The cisplatin signature likely applies broadly to multiple cancer types. A recent pan-pediatric cancer study reported a signature similar to our cisplatin signature in one ependymoma, multiple atypical teratoid rhabdoid tumors (ATRT), and one osteosarcoma, though the cause was unknown (37). The ependymoma identified was from the PCGP, and we have confirmed that the specimen was acquired post-cisplatin. The osteosarcoma sample was also a PCGP sample, SJOS010, which we analyzed in this study and had received cisplatin. The ATRT patients' treatment history was unknown, but patients with ATRT commonly receive cisplatin (44). The cisplatin signature has also been found, with (35, 36, 45) or without (12) recognition of the cause, in liver (35), esophageal (35), breast (12), ovarian (45), and bladder cancer (36) after cisplatin treatment.

One weakness of our study is the lack of primary tumors in two patients (SJOS001101 and SJOS010). Therefore, we could not rule out the possibility that some of the “truncal” variants described here may have been acquired later in evolutionary history. Nevertheless, the ubiquitous absence of cisplatin signature in truncal variants and in 30 untreated osteosarcoma samples from PCGP provided strong support for the association between the cisplatin signature and the treatment history of osteosarcoma. Further, we did not observe the signature in 19 untreated osteosarcomas in a recent study (16). Given that our primary analysis only focuses on four patients, future studies are needed to investigate the contribution of cisplatin-induced mutations in osteosarcoma tumor progression, including functional analysis of cisplatin-induced variants.

Our analysis of SJOS001101, the only case with multiregional lung samples, showed that cross-seeding occurred in only one of six metastases (Fig. 4A), which suggests that multiple-seeding may not be common in osteosarcoma (46, 47). Our findings fit the original view that metastasis arises from a single clone in most cases (48). Additional studies are required to determine whether this is a general observation.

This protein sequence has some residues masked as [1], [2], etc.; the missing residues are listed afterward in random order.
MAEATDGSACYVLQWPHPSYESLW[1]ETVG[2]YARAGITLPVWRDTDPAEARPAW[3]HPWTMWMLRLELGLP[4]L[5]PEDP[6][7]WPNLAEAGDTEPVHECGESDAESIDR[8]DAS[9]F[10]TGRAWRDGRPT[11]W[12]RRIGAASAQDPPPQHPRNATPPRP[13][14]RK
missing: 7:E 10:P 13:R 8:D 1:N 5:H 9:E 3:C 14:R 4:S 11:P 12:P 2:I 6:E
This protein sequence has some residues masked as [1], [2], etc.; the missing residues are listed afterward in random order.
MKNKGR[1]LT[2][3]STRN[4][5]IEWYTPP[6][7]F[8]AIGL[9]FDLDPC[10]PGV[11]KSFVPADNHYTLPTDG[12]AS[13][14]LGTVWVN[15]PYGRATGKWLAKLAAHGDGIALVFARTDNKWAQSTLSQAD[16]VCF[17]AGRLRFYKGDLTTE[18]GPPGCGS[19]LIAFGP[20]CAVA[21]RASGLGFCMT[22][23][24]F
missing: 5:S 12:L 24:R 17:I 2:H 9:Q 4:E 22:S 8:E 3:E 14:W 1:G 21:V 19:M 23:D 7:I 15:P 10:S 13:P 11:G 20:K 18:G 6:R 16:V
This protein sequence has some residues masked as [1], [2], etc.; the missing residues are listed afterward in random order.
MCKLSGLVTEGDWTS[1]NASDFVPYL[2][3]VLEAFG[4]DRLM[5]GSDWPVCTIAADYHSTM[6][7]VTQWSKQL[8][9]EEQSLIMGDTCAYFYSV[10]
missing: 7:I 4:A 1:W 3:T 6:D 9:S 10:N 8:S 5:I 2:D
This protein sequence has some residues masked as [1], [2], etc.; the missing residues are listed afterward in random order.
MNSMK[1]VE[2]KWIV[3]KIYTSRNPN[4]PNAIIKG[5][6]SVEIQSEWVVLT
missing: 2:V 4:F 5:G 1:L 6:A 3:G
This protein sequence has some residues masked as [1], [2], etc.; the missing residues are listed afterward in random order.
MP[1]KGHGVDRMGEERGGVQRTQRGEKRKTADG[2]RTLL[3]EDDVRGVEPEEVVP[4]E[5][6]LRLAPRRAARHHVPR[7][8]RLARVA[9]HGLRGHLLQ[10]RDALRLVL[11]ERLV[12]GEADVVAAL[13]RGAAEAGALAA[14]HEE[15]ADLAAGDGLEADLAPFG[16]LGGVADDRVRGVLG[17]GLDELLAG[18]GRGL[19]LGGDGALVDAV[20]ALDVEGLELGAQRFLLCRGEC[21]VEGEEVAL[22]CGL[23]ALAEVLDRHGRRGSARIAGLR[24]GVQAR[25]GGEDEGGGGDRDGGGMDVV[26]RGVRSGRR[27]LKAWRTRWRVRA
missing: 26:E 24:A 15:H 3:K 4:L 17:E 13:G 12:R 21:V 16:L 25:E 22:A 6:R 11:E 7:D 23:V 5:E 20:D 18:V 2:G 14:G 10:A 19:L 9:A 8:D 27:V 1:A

Our findings highlight the importance of investigation of mutational signatures in possible chemotherapy-induced secondary malignancies (4, 49). Indeed, patients with osteosarcoma can develop secondary malignancies up to 25 years after treatment (4). Although this may be due to inherited germline mutations in cancer predisposition genes (50), further studies on noninherited cases are needed to investigate whether the cisplatin signature might be associated with the development of the secondary malignancy. More broadly, it will be valuable to determine the point and structural mutation signatures of every DNA-damaging chemotherapy to better understand the implications for both secondary malignancies and the development of drug resistance.

B.J. Raphael is a consultant at and has ownership interest (including stock, patents, etc.) in Medley Genomics. No potential conflicts of interest were disclosed for other authors.

Conception and design: R.K. Wilson, J.R. Downing, J. Zhang

Development of methodology: S.W. Brady, X. Ma, J. Easton, E.R. Mardis, R.K. Wilson, B.J. Raphael, J. Zhang

Acquisition of data (provided animals, acquired and managed patients, provided facilities, etc.): A. Bahrami, H.L. Mulder, J. Easton, E.R. Mardis, R.K. Wilson, A.S. Pappo

Analysis and interpretation of data (e.g., statistical analysis, biostatistics, computational analysis): S.W. Brady, X. Ma, A. Bahrami, G. Satas, G. Wu, S. Newman, M. Rusch, D.K. Putnam, M.N. Edmonson, L.B. Alexandrov, X. Chen, A.S. Pappo, B.J. Raphael, J. Zhang

Writing, review, and/or revision of the manuscript: S.W. Brady, X. Ma, H.L. Mulder, E.R. Mardis, R.K. Wilson, A.S. Pappo, M.A. Dyer, J. Zhang

Administrative, technical, or material support (i.e., reporting or organizing data, constructing databases): D.A. Yergeau, R.K. Wilson, M.A. Dyer, J. Zhang

Study supervision: J. Zhang

The authors thank Timothy Hammond and the Biomedical Communications Department at St. Jude Children's Research Hospital for illustrations. We acknowledge Yu Liu for help with Circos plots, Yongjin Li for computer code, and David Ellison for information on ependymoma treatment history. We thank the Tissue Bank at St. Jude Children's Research Hospital for managing samples. This research was supported by the NCI through Cancer Center Support Grant P30 CA021765 (to J. Zhang) and by the American Lebanese Syrian Associated Charities of St. Jude Children's Research Hospital.

The costs of publication of this article were defrayed in part by the payment of page charges. This article must therefore be hereby marked advertisement in accordance with 18 U.S.C. Section 1734 solely to indicate this fact.